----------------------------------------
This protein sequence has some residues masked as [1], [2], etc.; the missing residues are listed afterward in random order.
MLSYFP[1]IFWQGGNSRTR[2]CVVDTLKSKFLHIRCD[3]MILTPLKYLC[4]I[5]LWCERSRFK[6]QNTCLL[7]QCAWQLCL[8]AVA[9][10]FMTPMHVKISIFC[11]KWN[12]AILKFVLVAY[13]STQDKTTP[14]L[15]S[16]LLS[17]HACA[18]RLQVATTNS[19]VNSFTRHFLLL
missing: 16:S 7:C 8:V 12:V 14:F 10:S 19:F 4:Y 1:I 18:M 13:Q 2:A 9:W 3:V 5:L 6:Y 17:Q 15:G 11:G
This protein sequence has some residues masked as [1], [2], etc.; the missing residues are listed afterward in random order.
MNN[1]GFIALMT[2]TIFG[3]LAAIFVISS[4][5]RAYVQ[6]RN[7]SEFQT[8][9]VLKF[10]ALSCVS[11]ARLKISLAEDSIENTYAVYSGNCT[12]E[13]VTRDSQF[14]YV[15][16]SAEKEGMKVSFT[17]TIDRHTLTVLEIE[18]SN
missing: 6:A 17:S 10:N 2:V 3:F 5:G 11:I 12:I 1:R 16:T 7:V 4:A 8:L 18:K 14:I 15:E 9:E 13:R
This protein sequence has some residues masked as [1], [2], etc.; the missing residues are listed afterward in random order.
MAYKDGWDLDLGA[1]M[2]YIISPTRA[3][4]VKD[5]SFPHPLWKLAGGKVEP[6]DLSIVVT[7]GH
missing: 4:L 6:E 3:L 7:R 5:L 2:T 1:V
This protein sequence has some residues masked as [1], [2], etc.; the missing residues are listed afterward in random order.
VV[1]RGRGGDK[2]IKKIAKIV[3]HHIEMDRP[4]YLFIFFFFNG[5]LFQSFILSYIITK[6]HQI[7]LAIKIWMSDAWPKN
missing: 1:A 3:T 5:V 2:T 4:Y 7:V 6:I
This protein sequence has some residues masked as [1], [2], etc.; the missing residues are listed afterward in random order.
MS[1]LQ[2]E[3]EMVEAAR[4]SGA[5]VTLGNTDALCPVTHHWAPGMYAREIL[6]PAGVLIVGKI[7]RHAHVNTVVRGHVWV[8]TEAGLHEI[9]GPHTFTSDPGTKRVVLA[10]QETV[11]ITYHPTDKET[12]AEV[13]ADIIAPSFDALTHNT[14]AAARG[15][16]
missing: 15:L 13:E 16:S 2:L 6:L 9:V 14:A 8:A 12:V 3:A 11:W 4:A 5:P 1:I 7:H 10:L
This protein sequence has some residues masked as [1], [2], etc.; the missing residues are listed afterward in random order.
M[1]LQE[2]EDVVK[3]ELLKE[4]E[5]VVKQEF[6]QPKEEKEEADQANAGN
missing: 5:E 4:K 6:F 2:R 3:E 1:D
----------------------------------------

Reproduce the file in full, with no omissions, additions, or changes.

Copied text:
This protein sequence has some residues masked as [1], [2], etc.; the missing residues are listed afterward in random order.
MLSYFP[1]IFWQGGNSRTR[2]CVVDTLKSKFLHIRCD[3]MILTPLKYLC[4]I[5]LWCERSRFK[6]QNTCLL[7]QCAWQLCL[8]AVA[9][10]FMTPMHVKISIFC[11]KWN[12]AILKFVLVAY[13]STQDKTTP[14]L[15]S[16]LLS[17]HACA[18]RLQVATTNS[19]VNSFTRHFLLL
missing: 16:S 7:C 8:V 12:V 14:F 10:S 19:F 4:Y 1:I 18:M 13:Q 2:A 9:W 3:V 5:L 6:Y 17:Q 15:G 11:G
This protein sequence has some residues masked as [1], [2], etc.; the missing residues are listed afterward in random order.
MNN[1]GFIALMT[2]TIFG[3]LAAIFVISS[4][5]RAYVQ[6]RN[7]SEFQT[8][9]VLKF[10]ALSCVS[11]ARLKISLAEDSIENTYAVYSGNCT[12]E[13]VTRDSQF[14]YV[15][16]SAEKEGMKVSFT[17]TIDRHTLTVLEIE[18]SN
missing: 6:A 17:S 10:N 2:V 3:F 5:G 11:I 12:I 1:R 16:T 7:V 4:A 8:L 18:K 14:I 15:E 9:E 13:R
This protein sequence has some residues masked as [1], [2], etc.; the missing residues are listed afterward in random order.
MAYKDGWDLDLGA[1]M[2]YIISPTRA[3][4]VKD[5]SFPHPLWKLAGGKVEP[6]DLSIVVT[7]GH
missing: 4:L 6:E 3:L 7:R 5:L 2:T 1:V
This protein sequence has some residues masked as [1], [2], etc.; the missing residues are listed afterward in random order.
VV[1]RGRGGDK[2]IKKIAKIV[3]HHIEMDRP[4]YLFIFFFFNG[5]LFQSFILSYIITK[6]HQI[7]LAIKIWMSDAWPKN
missing: 1:A 3:T 5:V 2:T 4:Y 7:V 6:I
This protein sequence has some residues masked as [1], [2], etc.; the missing residues are listed afterward in random order.
MS[1]LQ[2]E[3]EMVEAAR[4]SGA[5]VTLGNTDALCPVTHHWAPGMYAREIL[6]PAGVLIVGKI[7]RHAHVNTVVRGHVWV[8]TEAGLHEI[9]GPHTFTSDPGTKRVVLA[10]QETV[11]ITYHPTDKET[12]AEV[13]ADIIAPSFDALTHNT[14]AAARG[15][16]
missing: 15:L 13:E 16:S 2:L 6:L 9:V 14:A 8:A 12:V 3:A 11:W 4:A 5:P 1:I 7:H 10:L
This protein sequence has some residues masked as [1], [2], etc.; the missing residues are listed afterward in random order.
M[1]LQE[2]EDVVK[3]ELLKE[4]E[5]VVKQEF[6]QPKEEKEEADQANAGN
missing: 5:E 4:K 6:F 2:R 3:E 1:D